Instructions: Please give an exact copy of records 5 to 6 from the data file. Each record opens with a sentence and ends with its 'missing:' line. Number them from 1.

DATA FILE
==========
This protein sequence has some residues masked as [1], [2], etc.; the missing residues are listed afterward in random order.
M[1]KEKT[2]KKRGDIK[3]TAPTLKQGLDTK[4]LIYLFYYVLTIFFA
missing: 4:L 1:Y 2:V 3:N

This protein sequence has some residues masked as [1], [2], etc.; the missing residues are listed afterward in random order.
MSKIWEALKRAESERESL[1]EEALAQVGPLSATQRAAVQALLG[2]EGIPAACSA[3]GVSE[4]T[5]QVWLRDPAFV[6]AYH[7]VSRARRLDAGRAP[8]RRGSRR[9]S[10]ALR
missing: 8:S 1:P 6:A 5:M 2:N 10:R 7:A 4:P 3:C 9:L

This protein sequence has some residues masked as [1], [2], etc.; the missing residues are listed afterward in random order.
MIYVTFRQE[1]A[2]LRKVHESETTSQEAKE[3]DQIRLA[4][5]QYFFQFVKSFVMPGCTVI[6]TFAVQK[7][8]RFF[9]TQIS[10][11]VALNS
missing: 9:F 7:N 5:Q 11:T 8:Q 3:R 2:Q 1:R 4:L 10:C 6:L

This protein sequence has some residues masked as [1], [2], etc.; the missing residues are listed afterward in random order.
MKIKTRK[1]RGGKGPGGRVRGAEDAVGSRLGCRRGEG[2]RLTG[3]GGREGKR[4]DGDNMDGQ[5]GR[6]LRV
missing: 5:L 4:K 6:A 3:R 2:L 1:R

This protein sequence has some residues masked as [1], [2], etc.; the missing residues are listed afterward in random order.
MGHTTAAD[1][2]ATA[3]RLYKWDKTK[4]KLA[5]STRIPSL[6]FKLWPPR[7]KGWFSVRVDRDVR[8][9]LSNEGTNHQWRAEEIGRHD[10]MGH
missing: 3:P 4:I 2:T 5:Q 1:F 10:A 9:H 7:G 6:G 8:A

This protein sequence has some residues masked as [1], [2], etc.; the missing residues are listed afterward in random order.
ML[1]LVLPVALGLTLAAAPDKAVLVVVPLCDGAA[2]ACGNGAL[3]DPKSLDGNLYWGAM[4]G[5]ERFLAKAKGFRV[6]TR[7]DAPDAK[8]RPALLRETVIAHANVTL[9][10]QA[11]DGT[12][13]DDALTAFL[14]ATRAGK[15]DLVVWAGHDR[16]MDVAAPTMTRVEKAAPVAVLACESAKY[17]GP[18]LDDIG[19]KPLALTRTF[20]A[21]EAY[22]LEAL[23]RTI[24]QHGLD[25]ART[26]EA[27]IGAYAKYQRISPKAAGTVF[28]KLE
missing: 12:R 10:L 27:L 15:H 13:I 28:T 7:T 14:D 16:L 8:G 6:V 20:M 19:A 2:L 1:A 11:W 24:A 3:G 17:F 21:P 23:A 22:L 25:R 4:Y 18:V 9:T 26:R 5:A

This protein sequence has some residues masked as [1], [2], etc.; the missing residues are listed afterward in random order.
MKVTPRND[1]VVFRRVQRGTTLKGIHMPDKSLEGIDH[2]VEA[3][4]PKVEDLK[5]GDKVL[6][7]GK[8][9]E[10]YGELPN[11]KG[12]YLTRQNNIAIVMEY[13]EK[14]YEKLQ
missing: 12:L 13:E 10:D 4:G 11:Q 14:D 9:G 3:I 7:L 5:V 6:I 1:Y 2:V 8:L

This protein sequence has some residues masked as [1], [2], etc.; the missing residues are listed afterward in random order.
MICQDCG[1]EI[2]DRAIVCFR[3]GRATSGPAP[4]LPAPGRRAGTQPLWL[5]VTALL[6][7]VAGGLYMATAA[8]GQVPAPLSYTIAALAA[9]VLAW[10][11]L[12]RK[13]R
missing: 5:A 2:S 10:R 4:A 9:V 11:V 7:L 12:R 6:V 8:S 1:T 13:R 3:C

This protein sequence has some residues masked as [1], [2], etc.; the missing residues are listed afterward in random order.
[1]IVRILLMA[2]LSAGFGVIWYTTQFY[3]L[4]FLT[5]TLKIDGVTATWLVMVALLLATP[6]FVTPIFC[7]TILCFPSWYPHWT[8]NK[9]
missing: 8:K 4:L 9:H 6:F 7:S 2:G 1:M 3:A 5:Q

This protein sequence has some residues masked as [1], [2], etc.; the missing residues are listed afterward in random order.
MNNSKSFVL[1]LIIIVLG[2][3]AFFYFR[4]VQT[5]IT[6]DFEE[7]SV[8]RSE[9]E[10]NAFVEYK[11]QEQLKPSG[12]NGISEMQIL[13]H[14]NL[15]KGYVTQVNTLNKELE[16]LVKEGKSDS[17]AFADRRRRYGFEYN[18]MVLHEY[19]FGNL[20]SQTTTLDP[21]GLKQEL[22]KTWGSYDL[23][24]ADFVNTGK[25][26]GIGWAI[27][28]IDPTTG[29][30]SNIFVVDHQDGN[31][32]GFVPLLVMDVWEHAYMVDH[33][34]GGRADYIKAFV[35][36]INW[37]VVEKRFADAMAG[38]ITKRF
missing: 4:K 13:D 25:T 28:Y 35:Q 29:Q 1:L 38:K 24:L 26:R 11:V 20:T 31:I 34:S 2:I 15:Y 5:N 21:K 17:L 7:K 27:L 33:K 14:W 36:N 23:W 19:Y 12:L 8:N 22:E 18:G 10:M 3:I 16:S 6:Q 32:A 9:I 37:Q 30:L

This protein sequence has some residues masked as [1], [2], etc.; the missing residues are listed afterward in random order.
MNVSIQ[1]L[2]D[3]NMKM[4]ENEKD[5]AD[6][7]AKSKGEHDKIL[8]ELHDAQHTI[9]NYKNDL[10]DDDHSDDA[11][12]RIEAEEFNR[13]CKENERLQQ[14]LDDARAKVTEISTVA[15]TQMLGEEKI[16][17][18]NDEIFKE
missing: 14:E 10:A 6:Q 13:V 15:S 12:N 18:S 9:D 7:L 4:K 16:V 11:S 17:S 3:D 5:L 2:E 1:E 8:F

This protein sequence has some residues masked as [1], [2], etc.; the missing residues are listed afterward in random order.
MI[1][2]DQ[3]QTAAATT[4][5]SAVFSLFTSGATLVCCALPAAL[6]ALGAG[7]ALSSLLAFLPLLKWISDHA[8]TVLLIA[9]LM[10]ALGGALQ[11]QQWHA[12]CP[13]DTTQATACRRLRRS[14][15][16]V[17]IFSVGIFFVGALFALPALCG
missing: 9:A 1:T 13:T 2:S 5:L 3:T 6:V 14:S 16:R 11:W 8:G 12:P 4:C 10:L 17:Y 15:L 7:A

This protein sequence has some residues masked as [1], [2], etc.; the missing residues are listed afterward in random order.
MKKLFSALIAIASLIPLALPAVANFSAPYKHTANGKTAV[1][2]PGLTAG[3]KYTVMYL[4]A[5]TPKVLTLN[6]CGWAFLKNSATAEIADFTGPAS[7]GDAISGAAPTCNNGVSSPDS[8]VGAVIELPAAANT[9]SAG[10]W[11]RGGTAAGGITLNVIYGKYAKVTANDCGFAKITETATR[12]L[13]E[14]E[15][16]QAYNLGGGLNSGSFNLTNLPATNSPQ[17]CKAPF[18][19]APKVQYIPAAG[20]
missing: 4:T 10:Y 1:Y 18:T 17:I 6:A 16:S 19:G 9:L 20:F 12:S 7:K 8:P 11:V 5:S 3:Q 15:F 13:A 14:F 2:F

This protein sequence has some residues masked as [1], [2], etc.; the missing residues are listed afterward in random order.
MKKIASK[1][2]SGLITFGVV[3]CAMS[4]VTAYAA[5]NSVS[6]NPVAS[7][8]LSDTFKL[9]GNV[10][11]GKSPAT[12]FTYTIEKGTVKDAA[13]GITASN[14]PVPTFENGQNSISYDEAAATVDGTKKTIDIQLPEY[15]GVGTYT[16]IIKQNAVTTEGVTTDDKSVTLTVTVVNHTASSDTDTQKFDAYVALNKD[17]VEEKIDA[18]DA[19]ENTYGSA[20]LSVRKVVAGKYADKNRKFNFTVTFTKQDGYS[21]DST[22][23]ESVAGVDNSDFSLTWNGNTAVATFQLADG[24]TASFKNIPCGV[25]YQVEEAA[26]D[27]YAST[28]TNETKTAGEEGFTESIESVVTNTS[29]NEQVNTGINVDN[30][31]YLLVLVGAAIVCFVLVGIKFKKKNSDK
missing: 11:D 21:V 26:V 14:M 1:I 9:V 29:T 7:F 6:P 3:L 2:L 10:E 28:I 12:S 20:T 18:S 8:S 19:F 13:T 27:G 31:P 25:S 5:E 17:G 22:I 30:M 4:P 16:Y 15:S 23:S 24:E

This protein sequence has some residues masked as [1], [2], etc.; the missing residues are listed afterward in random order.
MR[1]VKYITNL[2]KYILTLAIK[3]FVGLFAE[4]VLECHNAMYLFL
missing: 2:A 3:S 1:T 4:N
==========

This protein sequence has some residues masked as [1], [2], etc.; the missing residues are listed afterward in random order.
MGHTTAAD[1][2]ATA[3]RLYKWDKTK[4]KLA[5]STRIPSL[6]FKLWPPR[7]KGWFSVRVDRDVR[8][9]LSNEGTNHQWRAEEIGRHD[10]MGH
missing: 3:P 4:I 2:T 5:Q 1:F 10:A 9:H 7:G 6:G 8:A

This protein sequence has some residues masked as [1], [2], etc.; the missing residues are listed afterward in random order.
ML[1]LVLPVALGLTLAAAPDKAVLVVVPLCDGAA[2]ACGNGAL[3]DPKSLDGNLYWGAM[4]G[5]ERFLAKAKGFRV[6]TR[7]DAPDAK[8]RPALLRETVIAHANVTL[9][10]QA[11]DGT[12][13]DDALTAFL[14]ATRAGK[15]DLVVWAGHDR[16]MDVAAPTMTRVEKAAPVAVLACESAKY[17]GP[18]LDDIG[19]KPLALTRTF[20]A[21]EAY[22]LEAL[23]RTI[24]QHGLD[25]ART[26]EA[27]IGAYAKYQRISPKAAGTVF[28]KLE
missing: 12:R 10:L 27:L 15:H 13:I 28:T 7:T 14:D 16:L 8:G 6:V 20:M 19:A 2:L 1:A 11:W 24:A 3:G 17:F 21:P 23:A 22:L 25:R 4:Y 18:V 9:T 26:R 5:A